Medical marijuana quandry

Medical marijuana, also referred to as weed, grass, hash, dope, pot, and reefer, is currently legal in the State of Colorado and 15 other states, but illegal in the United States of America. So, it is illegal to own marijuana anywhere in the United States, which Colorado is a part of, but it is legal to possess it in this state as long as the federal government does not find out. This contradiction creates for an interesting situation for those who possess or dispense medical marijuana, particularly when the federal government decides to enforce their law.

Last week, federal prosecutors decided to crack down on California’s medical marijuana dispensaries. These dispensaries are similar to Colorado’s, and under California state law, they are legal. But under federal law, marijuana is considered a Schedule 1 drug and any dispensary owner who has more than one plant may be sent to jail for up to five years and receive a fine up to $250,000. The penalties may be increased to 10 years and one million dollars depending on how many plants the owner has. The prosecutors have threatened California dispensary owners with jail time, telling them they have 45 days to shut down or they may be arrested. While this is not happening in Colorado yet, this is the road this state will be heading down in the near future.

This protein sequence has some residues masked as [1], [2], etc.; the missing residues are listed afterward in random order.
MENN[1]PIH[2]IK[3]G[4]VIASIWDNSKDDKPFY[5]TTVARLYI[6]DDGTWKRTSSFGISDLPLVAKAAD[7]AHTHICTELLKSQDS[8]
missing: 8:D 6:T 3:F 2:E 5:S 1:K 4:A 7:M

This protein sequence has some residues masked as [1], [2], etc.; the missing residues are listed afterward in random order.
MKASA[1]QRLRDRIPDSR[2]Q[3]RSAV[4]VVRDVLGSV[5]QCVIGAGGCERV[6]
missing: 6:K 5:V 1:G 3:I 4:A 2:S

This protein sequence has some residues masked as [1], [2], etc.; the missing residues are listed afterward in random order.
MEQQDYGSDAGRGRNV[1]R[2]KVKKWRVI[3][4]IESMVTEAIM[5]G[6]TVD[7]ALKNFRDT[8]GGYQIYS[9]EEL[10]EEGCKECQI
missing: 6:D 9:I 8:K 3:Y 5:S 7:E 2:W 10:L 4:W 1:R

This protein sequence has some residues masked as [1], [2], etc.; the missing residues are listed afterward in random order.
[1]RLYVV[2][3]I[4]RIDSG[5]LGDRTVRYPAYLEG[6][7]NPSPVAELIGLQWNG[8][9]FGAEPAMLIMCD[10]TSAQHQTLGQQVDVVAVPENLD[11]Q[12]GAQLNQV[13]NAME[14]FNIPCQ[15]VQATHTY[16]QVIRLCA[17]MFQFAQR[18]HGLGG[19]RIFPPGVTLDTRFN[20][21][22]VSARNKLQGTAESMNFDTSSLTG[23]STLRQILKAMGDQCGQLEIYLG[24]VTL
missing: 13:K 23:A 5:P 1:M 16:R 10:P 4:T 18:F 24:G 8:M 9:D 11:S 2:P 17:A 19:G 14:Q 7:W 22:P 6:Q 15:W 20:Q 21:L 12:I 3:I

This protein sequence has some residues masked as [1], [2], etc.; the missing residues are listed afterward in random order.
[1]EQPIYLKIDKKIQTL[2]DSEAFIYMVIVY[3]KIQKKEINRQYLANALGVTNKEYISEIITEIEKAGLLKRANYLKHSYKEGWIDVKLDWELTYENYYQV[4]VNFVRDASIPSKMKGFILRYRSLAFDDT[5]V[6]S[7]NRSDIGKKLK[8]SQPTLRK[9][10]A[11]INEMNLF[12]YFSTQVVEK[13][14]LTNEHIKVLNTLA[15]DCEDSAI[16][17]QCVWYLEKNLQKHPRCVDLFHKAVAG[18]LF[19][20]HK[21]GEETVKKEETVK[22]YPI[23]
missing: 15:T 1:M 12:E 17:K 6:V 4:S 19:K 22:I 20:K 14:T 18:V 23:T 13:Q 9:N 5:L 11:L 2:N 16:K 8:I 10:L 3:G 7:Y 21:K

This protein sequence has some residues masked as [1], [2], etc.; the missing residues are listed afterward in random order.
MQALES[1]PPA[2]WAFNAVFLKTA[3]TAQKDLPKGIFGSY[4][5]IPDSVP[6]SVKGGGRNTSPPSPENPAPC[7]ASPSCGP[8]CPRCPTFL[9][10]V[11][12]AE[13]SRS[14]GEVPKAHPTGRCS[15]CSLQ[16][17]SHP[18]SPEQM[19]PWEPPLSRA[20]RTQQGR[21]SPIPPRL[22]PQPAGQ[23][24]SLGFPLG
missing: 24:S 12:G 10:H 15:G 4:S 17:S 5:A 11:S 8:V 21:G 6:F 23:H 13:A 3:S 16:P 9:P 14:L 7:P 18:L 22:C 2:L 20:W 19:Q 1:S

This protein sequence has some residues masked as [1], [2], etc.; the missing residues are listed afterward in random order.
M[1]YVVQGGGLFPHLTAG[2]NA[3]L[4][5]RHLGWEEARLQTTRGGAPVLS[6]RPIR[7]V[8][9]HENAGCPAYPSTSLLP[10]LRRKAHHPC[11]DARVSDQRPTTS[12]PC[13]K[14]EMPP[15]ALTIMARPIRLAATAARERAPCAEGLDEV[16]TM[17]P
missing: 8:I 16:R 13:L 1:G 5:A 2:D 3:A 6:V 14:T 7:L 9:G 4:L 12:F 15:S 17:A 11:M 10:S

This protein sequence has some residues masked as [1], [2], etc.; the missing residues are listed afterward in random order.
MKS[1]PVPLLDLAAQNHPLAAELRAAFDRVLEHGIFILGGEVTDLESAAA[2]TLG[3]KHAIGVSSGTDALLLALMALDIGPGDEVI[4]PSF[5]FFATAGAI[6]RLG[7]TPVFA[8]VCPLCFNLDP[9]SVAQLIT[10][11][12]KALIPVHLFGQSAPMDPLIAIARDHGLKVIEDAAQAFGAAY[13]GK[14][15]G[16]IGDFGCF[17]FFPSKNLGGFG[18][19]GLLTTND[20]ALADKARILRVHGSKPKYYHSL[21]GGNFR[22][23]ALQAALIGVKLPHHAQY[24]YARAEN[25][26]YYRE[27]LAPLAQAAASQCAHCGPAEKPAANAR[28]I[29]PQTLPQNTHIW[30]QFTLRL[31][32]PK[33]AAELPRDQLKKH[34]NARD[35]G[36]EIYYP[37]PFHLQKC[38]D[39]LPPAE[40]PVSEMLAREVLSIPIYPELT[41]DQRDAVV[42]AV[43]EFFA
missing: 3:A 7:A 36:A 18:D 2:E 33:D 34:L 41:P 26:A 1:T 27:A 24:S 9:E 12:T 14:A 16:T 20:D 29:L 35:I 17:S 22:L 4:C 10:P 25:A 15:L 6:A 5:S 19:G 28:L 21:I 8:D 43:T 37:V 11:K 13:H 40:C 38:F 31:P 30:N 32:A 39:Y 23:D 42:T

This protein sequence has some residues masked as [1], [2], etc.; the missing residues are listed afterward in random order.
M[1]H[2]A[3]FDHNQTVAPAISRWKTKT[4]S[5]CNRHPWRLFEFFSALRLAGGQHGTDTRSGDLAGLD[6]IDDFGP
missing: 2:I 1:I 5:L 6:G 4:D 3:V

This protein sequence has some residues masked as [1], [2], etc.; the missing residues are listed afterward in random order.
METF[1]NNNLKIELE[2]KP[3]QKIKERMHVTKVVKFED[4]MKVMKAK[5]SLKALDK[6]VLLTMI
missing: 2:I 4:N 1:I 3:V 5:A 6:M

The problem here is a conflict between state and national law. Under the supremacy clause in Article VI clause two of the United States Constitution, “This Constitution and the laws of the United States… shall be the supreme law of the Land.” This means that the state laws about medical marijuana are irrelevant, because federal law trumps them all.

If Colorado and the 15 other medical marijuana states want to avoid their citizens being arrested, they must challenge the federal law in court to determine its constitutionality. By not doing so and having conflicting laws, the states are sending mixed messages with large consequences to their citizens. It is like a child’s father telling him or her it is okay to eat a cookie while the mother tells the child not to. The problem for the citizens is which authority to listen to.

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